Mediacom Expands Usage-Based Broadband PlansMonthly Limits on MSO's Two 105-Mbps Tiers Rise to Terabyte Levels Before Overage Fees Apply 9/06/2013 10:06 AM Eastern
Mediacom Communications is expanding the monthly caps for a new, unified usage-based broadband policy for residential high-speed Internet service that is scheduled to take effect Saturday, Sept. 7. (Editorial note: This story originally referenced an incorrect start date of November 7.)
Among the changes is the addition of a monthly consumption cap for Mediacom’s 105 Mbps DOCSIS 3.0 offerings before overage fees are applied. By tier, here’s the rundown of the new policy and how it compares to the previous one:
- Launch tier (3 Mbps down): Monthly usage ceiling remains at 150 GB
- Prime tier (15 Mbps down): Monthly usage ceiling remains at 250 GB
- Prime Plus (20 Mbps or 30 Mbps): Monthly usage ceiling remains at 350 GB
- Ultra (50 Mbps): Monthly usage ceiling expands from 999 GB to 1000 GB
- Ultra Plus (105 Mbps): Monthly usage ceiling expands from 999 GB to 2000 GB
- Ultra Plus 3T (105 Mbps): A new tier that debuts with a monthly cap of 3000 GB
Mediacom confirmed in early August that it would put all its residential broadband customers on the same usage-based plan by September 7. Before the shift, existing customers have been on a different excessive use policy that capped monthly usage at 250 GB and urged them to consider a commercial tier if they exceeded that threshold. All of those customers are transitioning to the new policy.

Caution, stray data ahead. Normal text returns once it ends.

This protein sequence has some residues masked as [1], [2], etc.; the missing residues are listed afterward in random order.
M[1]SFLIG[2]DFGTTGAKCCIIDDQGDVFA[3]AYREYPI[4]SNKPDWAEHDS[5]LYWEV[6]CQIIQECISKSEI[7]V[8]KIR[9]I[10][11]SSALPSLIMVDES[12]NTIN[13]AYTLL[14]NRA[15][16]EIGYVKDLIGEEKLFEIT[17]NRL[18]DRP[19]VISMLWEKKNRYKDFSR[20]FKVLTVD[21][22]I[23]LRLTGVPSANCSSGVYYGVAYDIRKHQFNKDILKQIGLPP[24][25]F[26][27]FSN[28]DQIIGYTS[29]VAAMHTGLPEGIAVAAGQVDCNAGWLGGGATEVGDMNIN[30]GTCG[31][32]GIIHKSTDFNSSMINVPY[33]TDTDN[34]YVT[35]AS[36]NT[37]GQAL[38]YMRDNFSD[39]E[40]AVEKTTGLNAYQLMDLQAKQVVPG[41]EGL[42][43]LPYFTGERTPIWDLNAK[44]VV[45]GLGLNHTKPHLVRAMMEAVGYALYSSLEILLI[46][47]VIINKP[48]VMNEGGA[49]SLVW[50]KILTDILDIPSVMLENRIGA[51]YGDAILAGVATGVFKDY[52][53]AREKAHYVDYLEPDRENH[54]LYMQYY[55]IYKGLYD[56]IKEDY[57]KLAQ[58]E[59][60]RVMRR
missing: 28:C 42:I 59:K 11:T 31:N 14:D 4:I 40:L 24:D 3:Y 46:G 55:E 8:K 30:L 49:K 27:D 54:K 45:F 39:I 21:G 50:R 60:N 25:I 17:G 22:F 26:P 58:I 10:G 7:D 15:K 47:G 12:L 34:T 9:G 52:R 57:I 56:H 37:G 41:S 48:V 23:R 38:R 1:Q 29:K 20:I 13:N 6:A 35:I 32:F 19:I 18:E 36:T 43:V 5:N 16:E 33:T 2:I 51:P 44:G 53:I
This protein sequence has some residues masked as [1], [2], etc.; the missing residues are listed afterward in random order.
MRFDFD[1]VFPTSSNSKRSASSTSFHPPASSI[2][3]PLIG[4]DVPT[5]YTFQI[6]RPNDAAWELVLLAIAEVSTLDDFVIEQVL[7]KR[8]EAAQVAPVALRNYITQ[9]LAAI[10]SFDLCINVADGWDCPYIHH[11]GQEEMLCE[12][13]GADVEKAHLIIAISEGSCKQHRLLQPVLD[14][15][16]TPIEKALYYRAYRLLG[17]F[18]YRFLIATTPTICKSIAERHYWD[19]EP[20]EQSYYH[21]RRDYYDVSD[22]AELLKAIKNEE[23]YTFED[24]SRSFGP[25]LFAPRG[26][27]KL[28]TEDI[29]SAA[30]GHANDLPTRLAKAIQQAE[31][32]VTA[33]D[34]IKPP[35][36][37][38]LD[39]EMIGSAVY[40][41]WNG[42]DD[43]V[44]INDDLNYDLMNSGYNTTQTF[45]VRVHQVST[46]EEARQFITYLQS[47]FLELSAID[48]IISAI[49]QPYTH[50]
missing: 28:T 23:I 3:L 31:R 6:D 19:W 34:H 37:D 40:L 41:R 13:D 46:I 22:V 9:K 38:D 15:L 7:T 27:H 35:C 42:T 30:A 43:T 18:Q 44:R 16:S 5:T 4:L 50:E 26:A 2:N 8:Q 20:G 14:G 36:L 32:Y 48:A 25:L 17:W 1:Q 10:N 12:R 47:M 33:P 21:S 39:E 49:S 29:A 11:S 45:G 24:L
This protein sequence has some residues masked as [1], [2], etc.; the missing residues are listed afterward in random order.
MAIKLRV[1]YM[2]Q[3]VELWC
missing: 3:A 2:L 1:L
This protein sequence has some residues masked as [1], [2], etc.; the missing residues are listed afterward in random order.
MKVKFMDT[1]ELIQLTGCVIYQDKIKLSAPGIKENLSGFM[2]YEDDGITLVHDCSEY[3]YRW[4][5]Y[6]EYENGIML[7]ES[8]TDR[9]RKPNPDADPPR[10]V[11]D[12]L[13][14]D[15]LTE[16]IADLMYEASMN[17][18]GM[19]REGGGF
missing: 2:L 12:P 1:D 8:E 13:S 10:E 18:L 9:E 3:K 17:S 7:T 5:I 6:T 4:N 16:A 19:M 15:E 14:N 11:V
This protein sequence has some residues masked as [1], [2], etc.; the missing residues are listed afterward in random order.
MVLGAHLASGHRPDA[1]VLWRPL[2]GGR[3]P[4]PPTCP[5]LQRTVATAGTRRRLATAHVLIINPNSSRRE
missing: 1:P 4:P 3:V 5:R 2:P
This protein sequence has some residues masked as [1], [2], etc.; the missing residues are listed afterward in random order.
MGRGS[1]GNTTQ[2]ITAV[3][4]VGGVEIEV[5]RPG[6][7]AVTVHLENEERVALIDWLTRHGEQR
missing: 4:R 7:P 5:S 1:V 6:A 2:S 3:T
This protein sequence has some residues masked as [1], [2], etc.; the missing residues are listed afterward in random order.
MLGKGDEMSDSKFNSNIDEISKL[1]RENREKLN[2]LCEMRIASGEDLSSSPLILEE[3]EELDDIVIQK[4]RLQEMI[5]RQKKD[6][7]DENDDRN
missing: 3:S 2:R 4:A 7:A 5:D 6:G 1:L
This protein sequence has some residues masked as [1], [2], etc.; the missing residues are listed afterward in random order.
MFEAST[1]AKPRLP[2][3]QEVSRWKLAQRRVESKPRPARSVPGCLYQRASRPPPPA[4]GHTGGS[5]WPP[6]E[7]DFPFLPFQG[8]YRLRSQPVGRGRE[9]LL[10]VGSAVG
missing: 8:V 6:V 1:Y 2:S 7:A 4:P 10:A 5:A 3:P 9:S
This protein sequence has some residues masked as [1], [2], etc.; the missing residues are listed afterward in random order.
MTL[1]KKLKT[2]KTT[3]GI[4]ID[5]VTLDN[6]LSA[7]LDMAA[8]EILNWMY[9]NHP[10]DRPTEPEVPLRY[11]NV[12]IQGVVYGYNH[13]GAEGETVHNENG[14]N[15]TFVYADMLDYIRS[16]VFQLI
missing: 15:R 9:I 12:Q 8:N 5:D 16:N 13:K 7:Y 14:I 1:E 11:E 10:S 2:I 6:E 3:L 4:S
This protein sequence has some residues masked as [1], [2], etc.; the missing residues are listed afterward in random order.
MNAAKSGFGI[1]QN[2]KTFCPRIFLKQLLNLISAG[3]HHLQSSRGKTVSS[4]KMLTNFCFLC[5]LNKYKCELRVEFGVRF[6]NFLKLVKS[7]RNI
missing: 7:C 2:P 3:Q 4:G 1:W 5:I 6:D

Under the unified plan, customers can purchase additional blocks of 50 GB for $10 when they exceed their soft monthly consumption caps.
The new Ultra Plus 3T offers the same speeds as Ultra Plus, but it’s tailored for the most powerful of power users. “If you are a consistently heavy bandwidth user, it would be a cheaper monthly option than paying for overages,” company Mediacom spokesman Thomas Larsen explained via email. The retail rate for the new Ultra 3T tier is $149.95 per month, versus $99.95 per month for the original 105-Meg service, he said. Some customers on promotional rates might be paying less, however.
“Our philosophy is that customers who pay for a higher level of service deserve faster speeds and larger monthly usage allowances,” Larson said in a statement. “We believe these updated monthly usage allowances add more value to our fastest Internet products, and help more clearly differentiate the various levels of residential Internet service we offer.”
In an email exchange in August, Larson said most of Mediacom’s customers – about 97% -- don’t reach their monthly caps and that the overage fees are “not a significant revenue source for us.”